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Companies can continue creating value in the face of disasters, both natural and man-made, when they develop community resilience strategies.
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A growing number of investors are paying attention to environmental, social and governance (ESG) performance, as evidence mounts that sustainability-related activities are material to the financial success of a company over time. In this webinar, three co-authors of the latest sustainability research report share findings and insights from their research into how professional investors are incorporating sustainability practices into their decision-making.
Few companies have come right out and said that they serve stakeholders beyond their shareholders. But in 2015, the board of Sweden’s Atlas Copco set the bar for sustainability by including a statement of materiality and significant audiences in its annual report. Atlas Copco’s Statement shows how a company’s board can protect managers in the face of pressure from short-term investors so they can make the long-term decisions necessary for a sustainable strategy.
The Aspen Institute’s Business and Society Program is focused on developing business leaders for a sustainable society. One of its fundamental founding questions was, “If we want business to operate in a way that’s attentive to long-term value creation and an array of stakeholders, what kind of leadership do we need?” The solution: Aspen’s “First Movers” program, cultivating creative intrapreneurs dedicated to products and management practices that enhance profitability without negative social and environmental impacts.
This blog post is the first of a four-part series on sustainability-oriented innovation (SOI). The authors explain what SOI is, where and how it can be used, its impact, and its challenges. While many businesses are aware of SOI, they are struggling to shed the traditional tradeoff model that they have come to accept and rely on. Achieving sustainability-oriented innovation means taking off blinders, shifting away from deeply embedded mental models, and working closely with a more diverse stakeholder base.
At the 2015 Milken Global Conference, attracting and retaining talent is a hot topic. It used to be that the job negotiation formula was simple: salary, benefits and bonus. But that’s not enough anymore. The next generation wants something different from their work life than their predecessors — a more self-actualizing experience — and corporations are scrambling to decipher the keys to keeping employees engaged.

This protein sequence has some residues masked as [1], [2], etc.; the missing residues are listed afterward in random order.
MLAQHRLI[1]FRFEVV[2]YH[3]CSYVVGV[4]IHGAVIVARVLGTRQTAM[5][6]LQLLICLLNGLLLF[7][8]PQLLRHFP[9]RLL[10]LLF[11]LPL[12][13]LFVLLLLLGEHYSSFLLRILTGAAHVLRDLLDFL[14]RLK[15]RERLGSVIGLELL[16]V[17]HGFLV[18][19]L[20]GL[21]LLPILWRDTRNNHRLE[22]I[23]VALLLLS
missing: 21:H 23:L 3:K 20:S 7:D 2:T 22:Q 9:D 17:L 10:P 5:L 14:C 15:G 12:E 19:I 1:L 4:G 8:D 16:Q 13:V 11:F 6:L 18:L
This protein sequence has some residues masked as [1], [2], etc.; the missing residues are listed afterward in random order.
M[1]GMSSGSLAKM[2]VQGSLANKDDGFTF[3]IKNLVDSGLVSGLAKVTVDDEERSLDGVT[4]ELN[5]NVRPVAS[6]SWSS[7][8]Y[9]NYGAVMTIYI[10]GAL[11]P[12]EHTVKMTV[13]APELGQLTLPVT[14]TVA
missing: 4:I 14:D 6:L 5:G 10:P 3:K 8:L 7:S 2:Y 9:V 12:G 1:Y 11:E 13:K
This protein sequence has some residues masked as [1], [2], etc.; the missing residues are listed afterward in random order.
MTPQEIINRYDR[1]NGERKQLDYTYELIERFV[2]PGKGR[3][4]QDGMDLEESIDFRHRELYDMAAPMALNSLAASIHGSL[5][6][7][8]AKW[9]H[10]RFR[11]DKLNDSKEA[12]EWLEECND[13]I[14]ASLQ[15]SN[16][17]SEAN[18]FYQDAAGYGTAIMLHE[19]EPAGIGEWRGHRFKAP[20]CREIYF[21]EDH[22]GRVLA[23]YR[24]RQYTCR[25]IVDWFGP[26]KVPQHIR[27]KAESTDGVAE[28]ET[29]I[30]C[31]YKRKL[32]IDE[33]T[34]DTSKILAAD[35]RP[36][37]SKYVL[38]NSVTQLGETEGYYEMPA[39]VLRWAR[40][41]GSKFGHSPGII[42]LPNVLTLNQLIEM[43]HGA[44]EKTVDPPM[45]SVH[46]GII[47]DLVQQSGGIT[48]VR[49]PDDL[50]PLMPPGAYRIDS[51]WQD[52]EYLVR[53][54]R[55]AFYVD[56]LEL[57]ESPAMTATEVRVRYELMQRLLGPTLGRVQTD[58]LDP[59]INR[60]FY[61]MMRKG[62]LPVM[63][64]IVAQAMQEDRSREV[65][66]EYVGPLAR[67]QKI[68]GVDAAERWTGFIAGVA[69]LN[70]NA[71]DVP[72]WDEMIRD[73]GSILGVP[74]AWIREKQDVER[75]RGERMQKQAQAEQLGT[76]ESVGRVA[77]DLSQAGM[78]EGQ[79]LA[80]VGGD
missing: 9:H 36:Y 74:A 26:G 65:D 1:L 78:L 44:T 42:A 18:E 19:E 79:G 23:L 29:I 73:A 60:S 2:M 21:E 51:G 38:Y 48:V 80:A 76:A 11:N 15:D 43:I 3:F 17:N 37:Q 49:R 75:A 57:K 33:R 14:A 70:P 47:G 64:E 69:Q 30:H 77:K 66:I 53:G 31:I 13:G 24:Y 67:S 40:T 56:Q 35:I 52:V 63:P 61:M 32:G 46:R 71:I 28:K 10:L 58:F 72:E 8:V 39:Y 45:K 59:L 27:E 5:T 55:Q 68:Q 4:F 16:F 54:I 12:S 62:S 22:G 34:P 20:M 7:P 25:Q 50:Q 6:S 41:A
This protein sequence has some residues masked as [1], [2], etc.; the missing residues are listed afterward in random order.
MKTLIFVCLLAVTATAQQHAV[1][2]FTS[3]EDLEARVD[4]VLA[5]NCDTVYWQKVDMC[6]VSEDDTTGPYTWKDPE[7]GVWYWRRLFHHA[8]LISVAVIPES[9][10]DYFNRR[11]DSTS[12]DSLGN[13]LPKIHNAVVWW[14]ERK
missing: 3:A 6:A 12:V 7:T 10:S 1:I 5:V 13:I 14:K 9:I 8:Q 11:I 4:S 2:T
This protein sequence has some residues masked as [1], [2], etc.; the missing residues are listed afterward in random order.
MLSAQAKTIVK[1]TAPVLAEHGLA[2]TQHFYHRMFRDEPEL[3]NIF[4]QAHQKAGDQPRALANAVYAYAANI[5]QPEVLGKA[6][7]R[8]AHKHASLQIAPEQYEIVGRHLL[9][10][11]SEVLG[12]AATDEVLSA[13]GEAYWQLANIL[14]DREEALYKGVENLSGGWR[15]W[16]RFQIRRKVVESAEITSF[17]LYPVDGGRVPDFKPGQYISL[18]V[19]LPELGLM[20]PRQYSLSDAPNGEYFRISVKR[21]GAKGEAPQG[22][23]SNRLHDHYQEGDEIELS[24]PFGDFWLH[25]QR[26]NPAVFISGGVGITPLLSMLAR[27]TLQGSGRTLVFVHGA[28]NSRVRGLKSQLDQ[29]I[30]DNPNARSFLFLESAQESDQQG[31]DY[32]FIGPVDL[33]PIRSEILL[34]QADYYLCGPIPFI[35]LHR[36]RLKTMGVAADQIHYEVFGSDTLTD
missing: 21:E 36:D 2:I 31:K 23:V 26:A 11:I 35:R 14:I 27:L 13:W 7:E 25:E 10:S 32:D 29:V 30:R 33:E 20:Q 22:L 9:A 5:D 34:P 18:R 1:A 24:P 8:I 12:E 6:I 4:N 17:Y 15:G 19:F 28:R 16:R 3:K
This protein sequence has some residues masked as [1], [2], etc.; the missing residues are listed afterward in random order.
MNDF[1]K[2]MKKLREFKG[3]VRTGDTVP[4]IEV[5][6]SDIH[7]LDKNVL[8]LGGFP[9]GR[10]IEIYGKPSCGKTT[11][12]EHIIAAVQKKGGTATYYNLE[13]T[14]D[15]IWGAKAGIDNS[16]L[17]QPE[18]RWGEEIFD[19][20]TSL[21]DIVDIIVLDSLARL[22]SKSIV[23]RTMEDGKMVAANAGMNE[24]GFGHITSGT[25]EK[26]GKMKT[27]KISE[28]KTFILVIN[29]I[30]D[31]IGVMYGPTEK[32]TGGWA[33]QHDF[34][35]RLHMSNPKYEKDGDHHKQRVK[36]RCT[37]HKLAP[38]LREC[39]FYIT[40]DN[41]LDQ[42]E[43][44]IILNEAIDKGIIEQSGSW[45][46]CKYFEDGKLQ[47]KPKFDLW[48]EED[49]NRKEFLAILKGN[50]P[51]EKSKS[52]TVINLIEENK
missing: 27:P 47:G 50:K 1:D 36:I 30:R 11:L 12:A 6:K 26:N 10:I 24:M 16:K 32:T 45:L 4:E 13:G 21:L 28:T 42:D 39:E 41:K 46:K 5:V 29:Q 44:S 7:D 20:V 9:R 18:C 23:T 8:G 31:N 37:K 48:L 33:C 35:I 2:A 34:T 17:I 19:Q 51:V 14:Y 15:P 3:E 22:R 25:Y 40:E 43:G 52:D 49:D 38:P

In a webinar recorded in January 2015, the speakers present findings from the recent global study they co-authored, “Joining Forces: Collaboration and Leadership for Sustainability.” The study, by MIT Sloan Management Review, The Boston Consulting Group and the United Nations Global Compact, shows that a growing number of companies are turning to collaborations — with suppliers, NGOs, industry alliances, governments and even competitors — to become more sustainable. The research found that companies are realizing that they can’t make the necessary impact acting alone.
In the 2014 Sustainability Report, new research by MIT Sloan Management Review, The Boston Consulting Group and the UN Global Compact, shows that a growing number of companies are turning to collaborations — with suppliers, NGOs, industry alliances, governments, even competitors — to become more sustainable. Our research found that as sustainability issues become increasingly complex, global in nature and pivotal to success, companies are realizing that they can’t make the necessary impact acting alone.
Risk mitigation drove chemical giant BASF to adopt a sustainability focus, initiating a chain reaction that transformed not only the company’s product lines, but its corporate culture. The company’s vice president of sustainability strategy, Dirk Voeste, explains the step-by-step process that BASF undertook to produce a company-wide shift in this massive organization’s mindset.